Tommas Måløy

“Valuation and genomic databases: a case study on the aqua genome project”



Digitalizing gen information from fish is critical for Norwegians cod farming industry and thus the Norwegian future bioeconomy. Sequencing the cod’s gens will enable to produce more efficiently as key information about the cod’s evolution and evolvement will be more available. It will permit the categorization of different types of cod, their behavior, physiology, internal and external needs, threats, and opportunities.

Commercially, the aim is to support companies define market prospects due to the definition of key aspects as sexual maturity, ability to withstand temperature swings, maximum weight, oxygen uptake etc. It is beneficial for the scientific community as it will enable to gather data about biological relations, and climate and environmental effects. The public is thought to benefit by the consequent push that the industry would have on economic terms and thus employment and coastal management.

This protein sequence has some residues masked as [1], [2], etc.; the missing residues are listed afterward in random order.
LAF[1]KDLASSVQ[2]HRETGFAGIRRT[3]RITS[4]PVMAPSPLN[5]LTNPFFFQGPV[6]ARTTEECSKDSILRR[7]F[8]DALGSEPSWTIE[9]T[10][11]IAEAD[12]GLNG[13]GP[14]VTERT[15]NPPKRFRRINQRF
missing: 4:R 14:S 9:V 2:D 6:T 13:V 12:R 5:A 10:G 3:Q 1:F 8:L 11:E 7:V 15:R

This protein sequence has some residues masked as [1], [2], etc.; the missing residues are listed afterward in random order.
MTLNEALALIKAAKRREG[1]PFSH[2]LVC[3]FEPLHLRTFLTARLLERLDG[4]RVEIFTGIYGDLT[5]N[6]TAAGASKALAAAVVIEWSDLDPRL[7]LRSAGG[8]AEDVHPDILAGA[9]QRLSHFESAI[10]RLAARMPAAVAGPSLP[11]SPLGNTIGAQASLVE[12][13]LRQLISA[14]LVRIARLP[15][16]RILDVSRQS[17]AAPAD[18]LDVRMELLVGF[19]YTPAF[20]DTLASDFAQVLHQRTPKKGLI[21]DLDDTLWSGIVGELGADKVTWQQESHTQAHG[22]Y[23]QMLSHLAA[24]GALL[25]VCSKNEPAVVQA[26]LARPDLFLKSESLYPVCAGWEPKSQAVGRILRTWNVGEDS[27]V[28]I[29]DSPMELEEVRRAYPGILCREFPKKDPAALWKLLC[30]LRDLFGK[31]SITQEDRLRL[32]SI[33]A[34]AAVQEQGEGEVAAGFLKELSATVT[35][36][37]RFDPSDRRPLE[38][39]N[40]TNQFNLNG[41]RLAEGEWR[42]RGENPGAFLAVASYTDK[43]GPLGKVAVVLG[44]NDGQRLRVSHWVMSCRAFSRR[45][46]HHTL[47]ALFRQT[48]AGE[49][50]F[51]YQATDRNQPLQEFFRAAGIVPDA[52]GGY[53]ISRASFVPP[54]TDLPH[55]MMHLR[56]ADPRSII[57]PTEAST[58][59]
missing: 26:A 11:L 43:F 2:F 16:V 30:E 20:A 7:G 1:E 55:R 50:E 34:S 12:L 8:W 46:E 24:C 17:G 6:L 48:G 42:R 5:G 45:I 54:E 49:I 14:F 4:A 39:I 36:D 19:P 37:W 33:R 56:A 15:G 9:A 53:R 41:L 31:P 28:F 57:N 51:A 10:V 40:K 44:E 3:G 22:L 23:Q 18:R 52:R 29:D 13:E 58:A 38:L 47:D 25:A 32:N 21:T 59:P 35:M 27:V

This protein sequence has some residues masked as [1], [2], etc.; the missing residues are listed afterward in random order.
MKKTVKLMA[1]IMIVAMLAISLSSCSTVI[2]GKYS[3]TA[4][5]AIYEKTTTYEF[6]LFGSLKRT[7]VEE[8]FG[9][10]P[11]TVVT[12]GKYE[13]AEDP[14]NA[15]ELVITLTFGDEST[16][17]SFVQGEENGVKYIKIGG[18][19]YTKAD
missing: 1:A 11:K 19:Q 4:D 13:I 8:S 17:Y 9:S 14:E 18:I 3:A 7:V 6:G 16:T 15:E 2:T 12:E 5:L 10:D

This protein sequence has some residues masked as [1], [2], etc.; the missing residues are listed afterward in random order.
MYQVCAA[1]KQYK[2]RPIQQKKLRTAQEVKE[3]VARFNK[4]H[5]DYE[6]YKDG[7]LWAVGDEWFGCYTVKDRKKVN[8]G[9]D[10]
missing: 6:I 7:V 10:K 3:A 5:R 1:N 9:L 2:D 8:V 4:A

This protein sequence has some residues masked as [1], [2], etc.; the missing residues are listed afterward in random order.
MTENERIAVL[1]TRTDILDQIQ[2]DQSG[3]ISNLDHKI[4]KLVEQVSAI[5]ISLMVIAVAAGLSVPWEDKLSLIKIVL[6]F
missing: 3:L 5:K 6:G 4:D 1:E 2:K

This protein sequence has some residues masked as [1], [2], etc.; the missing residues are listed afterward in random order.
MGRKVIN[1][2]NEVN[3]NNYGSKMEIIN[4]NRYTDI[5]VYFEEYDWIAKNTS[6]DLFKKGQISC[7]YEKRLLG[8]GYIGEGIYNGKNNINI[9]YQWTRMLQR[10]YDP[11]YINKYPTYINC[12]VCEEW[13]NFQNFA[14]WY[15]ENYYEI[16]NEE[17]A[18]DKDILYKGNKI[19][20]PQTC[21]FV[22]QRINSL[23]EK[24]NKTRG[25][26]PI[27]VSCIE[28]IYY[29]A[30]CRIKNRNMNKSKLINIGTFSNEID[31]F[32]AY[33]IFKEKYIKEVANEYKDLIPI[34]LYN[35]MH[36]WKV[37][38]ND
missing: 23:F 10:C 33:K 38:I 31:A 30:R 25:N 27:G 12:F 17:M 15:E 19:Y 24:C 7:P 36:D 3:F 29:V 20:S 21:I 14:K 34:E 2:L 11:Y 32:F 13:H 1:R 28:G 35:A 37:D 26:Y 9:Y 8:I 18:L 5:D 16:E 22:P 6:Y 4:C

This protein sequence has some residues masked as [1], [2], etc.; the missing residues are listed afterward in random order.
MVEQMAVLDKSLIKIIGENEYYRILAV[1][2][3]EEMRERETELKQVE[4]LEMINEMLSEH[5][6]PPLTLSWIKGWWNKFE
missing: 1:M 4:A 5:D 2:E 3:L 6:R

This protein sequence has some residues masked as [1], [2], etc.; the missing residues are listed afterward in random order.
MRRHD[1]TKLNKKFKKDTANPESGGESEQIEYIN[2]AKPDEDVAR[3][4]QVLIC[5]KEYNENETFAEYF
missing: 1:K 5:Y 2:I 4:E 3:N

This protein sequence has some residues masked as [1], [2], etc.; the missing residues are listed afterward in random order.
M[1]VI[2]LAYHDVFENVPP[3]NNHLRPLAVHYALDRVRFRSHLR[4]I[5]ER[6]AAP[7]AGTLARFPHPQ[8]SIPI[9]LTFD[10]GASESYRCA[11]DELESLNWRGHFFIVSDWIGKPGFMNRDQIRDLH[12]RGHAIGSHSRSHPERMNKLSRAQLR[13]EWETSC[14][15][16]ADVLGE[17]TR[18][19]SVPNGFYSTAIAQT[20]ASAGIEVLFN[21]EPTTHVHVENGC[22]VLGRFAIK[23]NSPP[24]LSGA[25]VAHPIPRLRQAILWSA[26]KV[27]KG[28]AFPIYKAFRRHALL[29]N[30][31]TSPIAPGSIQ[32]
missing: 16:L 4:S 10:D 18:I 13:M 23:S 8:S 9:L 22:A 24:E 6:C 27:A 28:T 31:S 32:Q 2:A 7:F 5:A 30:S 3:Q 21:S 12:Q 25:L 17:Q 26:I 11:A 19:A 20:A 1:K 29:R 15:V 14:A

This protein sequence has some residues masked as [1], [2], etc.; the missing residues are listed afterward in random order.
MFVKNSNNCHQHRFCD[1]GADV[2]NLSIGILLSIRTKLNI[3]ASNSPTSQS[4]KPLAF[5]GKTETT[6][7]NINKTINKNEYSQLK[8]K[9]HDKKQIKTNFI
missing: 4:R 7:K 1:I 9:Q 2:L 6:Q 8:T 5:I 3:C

However, the main question is not for what, but how will the data be understood and used. The amounts of data are so large that it may become useless to store and have it as no one can define it or use it properly. There is an increase capacity to produce data at a low cost, which allows labs to conduct research that was previously too expensive, but there is a large inflation of the amount of data.

How can such data be controlled? Will the more availability of data really foster more sharing of data and collaboration, or will it create confusion, conflict and inefficiency? Furthermore, who does the analysis? What about data that is stolen? How democratized is the use of the data?

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